What @Shamar says. Both may be worthy goals but those are different battles. Fight them both if you want, but in different armies.


@61 @ebel

Well I also think that technology is a prosecution of Politics by other means so I support people who try to improve the world through technology (whatever for "improve" means to them, as long as "the world" is what they want to improve).

If you see a way software can improve the life of a weak minority feel free to code it! But the problem with SJW in Free Software is that they do not code to realize their vision, they try to bully others to join it.


@61 @ebel

I think that diversity in free software community is an important value, because different cultures might lead to different experiments and to learn different things, as there are different curiosities at work.

But such different explorations are often better served by hard forks, not by imposing to a community the culture of a subgroup (eg the US workplace hypocrisy, as CoCs do).

If you think a new Linux syscall might help, say, blinds, please code it!


@61 @ebel

And if Linus doesn't want it in its kernel, make your own kernel!

Same for a social media (eg Mastodon) or an office suite.

The right to modify free software is what give you the right to fight for your ideals through technology, and you should really do that!

But not as a SJW... fight as an hacker!

@Shamar I have never heard a decent definition of "SJW". To me, being concerned about hacking is similar to be concerned about social justice.

@61 You're free to do that if you want. But to me, the ideas of Free Software are basically a form of Social Justice.

What I do have a problem with is #bigots trying to impose their own values upon everyone else.

Back in #nodejs #irc there used to be some lass who would lash out against anyone who said "hello guys" (apparently that was sexist πŸ™„) or anyone who said "bless you" (because apparently if you don't believe in God nobody else should).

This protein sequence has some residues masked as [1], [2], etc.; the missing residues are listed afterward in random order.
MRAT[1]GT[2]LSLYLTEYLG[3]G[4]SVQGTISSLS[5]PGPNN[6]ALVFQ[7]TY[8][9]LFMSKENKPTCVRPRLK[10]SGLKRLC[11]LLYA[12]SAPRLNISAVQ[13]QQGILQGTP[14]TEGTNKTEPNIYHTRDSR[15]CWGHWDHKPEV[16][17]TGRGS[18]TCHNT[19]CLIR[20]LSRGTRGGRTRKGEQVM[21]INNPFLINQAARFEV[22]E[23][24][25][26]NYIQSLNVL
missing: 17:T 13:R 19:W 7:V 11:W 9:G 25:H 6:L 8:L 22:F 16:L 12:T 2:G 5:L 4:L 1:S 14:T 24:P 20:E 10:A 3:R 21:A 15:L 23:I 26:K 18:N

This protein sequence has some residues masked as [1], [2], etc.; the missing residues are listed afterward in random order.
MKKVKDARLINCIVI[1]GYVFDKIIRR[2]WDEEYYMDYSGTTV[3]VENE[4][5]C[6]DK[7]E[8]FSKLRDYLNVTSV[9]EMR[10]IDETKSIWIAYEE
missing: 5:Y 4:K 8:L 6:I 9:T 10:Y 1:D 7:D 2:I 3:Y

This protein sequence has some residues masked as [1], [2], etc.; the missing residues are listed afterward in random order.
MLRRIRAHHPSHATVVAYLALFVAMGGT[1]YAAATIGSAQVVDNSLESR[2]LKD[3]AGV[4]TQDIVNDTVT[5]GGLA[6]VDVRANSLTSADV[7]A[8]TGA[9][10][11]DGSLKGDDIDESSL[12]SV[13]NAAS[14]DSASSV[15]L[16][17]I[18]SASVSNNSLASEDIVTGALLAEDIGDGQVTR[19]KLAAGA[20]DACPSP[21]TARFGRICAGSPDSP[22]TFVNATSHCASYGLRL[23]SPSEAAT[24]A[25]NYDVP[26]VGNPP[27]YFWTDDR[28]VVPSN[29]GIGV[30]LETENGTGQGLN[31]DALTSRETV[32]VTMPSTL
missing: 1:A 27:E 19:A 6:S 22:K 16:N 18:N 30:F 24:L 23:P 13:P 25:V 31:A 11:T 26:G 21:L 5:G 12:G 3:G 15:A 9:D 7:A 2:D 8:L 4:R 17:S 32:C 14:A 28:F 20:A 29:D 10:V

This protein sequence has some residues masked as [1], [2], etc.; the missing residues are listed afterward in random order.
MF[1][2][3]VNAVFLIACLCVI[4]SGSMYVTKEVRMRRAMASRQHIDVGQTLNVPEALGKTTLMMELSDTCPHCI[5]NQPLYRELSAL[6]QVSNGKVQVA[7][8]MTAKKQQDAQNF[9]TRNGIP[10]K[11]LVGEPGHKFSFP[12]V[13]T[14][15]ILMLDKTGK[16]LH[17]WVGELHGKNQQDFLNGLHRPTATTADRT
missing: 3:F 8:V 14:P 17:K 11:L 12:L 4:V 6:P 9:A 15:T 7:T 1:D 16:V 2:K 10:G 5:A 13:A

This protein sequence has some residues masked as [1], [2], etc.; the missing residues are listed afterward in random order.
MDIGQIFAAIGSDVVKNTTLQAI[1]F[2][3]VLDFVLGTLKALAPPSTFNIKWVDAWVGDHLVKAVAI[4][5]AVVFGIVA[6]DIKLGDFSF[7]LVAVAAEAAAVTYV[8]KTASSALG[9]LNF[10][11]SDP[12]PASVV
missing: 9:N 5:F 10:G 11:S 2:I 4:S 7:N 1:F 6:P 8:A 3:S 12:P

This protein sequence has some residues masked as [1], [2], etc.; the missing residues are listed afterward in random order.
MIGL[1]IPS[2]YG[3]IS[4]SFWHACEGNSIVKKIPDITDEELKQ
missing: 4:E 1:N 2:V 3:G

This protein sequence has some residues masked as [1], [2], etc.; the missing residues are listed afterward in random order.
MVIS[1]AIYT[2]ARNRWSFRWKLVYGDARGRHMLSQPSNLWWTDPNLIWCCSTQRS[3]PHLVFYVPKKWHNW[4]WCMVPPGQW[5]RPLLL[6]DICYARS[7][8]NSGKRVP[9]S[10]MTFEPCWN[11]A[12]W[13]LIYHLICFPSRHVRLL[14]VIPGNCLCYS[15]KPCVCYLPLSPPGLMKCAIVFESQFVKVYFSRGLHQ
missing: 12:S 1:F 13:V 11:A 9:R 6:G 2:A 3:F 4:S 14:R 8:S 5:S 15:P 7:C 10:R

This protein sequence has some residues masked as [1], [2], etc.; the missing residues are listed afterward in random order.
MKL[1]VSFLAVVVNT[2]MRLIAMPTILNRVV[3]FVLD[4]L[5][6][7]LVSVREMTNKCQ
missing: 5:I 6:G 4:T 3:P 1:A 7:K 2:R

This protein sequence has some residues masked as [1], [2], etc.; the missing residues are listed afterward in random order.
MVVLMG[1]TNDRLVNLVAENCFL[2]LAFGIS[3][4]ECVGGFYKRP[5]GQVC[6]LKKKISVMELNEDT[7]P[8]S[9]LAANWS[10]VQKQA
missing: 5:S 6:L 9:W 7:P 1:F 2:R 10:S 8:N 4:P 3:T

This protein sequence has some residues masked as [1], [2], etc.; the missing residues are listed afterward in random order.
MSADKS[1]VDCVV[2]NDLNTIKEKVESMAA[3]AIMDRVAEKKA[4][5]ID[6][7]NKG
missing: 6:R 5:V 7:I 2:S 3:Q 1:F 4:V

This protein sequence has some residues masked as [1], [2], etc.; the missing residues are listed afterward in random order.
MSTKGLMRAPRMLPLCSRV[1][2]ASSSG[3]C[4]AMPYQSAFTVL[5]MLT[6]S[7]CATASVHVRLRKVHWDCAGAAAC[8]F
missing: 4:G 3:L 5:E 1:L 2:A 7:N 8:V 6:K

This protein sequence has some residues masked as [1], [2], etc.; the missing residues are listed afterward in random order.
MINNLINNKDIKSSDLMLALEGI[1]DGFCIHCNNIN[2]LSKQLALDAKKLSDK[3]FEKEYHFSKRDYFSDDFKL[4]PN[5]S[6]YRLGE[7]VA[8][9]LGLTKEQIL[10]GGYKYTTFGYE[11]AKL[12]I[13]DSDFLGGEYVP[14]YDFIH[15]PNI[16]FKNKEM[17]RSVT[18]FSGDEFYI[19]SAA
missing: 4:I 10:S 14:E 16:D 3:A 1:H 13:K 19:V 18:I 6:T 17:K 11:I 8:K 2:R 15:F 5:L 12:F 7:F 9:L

That pseudo #social twaddle helps nobody. Being able to dialogue and find common shared values with those we disagree with does.

@61 One can definitly make the case that the modern slogan of "believe women" has been weaponised against, esp., black men in USA, in the form of lynching. But I don't think that's what you're talking about here. πŸ˜‰

What do you mean "bigots trying to impose their own rules"? There is an ongoing discussion in about /etc.

I gave you an example in my previous comment. The girl who used to police the nodejs irc

@61 so somone saying "guys" excludes excludes women? That's a bigot to you? That's the best you have??

I think you might have misread my previous message. The bigot was the lass berating whoever would use words such as "guys" or make references to God. Pretty sure she had set a word list filter and just sat there waiting to pounce on whoever was trying to ask a question or give an answer. She might still be there for all that I know, try checking out the irc channel in question if you're so inclined. πŸ˜›

@61 no, e.g. the HOT code of conduct, the diversity-talk list, the ettiquette guidelines, etc etc